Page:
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Rescue Wing personnel bolster combat capabilities

  • Published
  • By Tech Sgt Lauren M. Snyder
  • 920th Rescue Wing

920th Rescue Wing Airmen had the opportunity to participate in combat-skills training here this week.

Participants were motivated to partake in the three-day exercise’s activities. They all experienced patrolling with small-team tactics, operating night vision goggles, using different types of tactical radios, building expedient bivouac sites, driving tactical vehicles, evading and defending against hostile forces in near-coastal tropical forest, and operating forklifts to move material.

“The goal for the exercise was to get people familiar with combat tasks that are done outside their primary mission skills,” said a 920th RQW communications officer and the lead operational planning team member. “I’d say that we succeeded with giving the participants a base familiarization with things that they may have to do in a deployed location-- really embracing that multi-capable Airman concept.”

The exercise participants had hands-on practice with a variety of skills that will increase fighting power in a deployed location while they fulfill the wing’s mission.

“Plan, lead and conduct military rescue operations and missions to deny competitors and adversaries exploitation of isolated personnel,” said the 920th Rescue Wing Commander, stating the wing mission statement and purpose of the exercise.

He went on to explain every Airman’s purpose in the wing.

“You individually have two parts of that mission,” said the Wing Commander. “The first part is your technical skill of admission, your Air Force Specialty Code, what you've been doing as a technical specialist. The second part is field craft, which is essential to have in the high-end fight and major combat operations. This weekend was just the tip of the iceberg on that training: being able to be multifunctional and multi-capable, helping out your brothers and sisters when they get behind, and being a kinetic combat asset.”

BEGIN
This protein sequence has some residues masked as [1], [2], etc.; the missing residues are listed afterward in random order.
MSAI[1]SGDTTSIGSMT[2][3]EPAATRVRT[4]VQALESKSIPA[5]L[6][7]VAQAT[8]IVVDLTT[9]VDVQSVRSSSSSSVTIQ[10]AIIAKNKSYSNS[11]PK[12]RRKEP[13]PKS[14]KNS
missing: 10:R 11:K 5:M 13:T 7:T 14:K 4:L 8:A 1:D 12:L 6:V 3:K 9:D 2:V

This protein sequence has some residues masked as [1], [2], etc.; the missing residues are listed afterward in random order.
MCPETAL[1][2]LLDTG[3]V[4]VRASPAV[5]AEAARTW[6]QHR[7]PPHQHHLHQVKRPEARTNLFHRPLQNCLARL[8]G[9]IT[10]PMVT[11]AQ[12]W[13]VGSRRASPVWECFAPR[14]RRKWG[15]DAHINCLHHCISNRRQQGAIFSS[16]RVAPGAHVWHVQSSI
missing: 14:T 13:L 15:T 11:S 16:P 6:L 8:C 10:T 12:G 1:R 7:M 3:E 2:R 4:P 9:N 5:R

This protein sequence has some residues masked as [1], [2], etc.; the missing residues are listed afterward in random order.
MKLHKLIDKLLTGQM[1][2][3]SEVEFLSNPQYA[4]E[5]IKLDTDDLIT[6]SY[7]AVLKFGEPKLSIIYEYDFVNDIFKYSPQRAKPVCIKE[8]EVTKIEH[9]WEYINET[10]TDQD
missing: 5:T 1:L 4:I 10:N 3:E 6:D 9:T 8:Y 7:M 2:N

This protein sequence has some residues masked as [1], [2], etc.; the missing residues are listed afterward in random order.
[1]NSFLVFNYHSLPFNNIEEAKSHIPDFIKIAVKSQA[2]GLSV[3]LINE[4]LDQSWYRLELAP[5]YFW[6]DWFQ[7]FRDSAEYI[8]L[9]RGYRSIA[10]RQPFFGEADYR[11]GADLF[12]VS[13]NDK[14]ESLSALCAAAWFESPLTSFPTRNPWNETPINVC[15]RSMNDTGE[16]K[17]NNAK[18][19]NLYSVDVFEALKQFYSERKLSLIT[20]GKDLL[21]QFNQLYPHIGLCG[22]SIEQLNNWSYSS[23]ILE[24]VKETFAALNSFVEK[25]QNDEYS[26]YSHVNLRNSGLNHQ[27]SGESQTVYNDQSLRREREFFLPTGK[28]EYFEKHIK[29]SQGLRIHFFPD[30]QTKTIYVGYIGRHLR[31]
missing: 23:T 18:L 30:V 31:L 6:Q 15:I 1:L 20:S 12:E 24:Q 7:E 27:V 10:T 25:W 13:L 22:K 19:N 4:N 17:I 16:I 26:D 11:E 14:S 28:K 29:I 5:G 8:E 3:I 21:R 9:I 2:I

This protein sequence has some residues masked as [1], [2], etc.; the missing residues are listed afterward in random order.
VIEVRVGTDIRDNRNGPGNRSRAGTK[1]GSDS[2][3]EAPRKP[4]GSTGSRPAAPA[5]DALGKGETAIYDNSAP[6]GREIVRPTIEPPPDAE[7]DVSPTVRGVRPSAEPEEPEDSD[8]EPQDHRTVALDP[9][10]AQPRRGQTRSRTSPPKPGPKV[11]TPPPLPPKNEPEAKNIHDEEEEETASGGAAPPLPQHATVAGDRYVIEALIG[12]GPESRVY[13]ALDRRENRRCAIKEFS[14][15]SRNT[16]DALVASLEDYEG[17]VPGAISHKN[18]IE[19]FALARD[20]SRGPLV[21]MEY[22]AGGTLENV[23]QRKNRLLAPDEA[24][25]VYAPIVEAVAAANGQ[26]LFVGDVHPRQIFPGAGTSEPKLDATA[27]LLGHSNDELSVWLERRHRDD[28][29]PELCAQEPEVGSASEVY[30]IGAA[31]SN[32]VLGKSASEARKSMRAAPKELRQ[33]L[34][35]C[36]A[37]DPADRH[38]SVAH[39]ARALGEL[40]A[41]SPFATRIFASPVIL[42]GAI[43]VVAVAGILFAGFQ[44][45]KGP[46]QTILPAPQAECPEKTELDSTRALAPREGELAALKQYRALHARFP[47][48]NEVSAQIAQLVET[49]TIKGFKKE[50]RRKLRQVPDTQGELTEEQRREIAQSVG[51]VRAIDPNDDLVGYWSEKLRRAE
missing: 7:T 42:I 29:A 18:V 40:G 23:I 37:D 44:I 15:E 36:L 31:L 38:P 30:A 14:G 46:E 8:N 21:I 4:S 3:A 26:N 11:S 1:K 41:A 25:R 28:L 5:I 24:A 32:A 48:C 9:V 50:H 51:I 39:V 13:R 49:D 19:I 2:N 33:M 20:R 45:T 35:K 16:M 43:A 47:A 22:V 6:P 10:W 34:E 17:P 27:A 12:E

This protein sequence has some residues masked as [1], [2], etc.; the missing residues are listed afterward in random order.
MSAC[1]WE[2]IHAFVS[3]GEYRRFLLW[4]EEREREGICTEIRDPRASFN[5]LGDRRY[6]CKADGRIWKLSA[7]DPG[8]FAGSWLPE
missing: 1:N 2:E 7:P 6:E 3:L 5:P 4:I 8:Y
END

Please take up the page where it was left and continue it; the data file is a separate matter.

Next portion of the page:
The separate training events of the exercise revolved around bolstering teamwork along with projecting the lethality of forward operations. From defending a position to setting up a field garrison, working together as a team was vital.

“We're training to build cohesion and understanding in environments that create hardship and adversity,” said the wing commander.  “We're trying to inoculate you to the severity of what major combat operations will be like and get you conditioned so you know how to lead when it gets more adverse and complicated.”

The exercise focused on field operations expertise for the Airmen with such things as team weapons tactics, field tactics, and deception evasion in the underbrush. Many of the players had not practiced such things since basic training.

“Get out of the mindset that we can't because we've never done it,” the 920th RQW command chief explained. “Nobody's shooting at us while we're in comfortable in garrison, but because this fight is 20 years away, or 10 years away, or two weeks away, we’ve got to be ready to fight tonight. You have to get comfortable with the uncomfortable."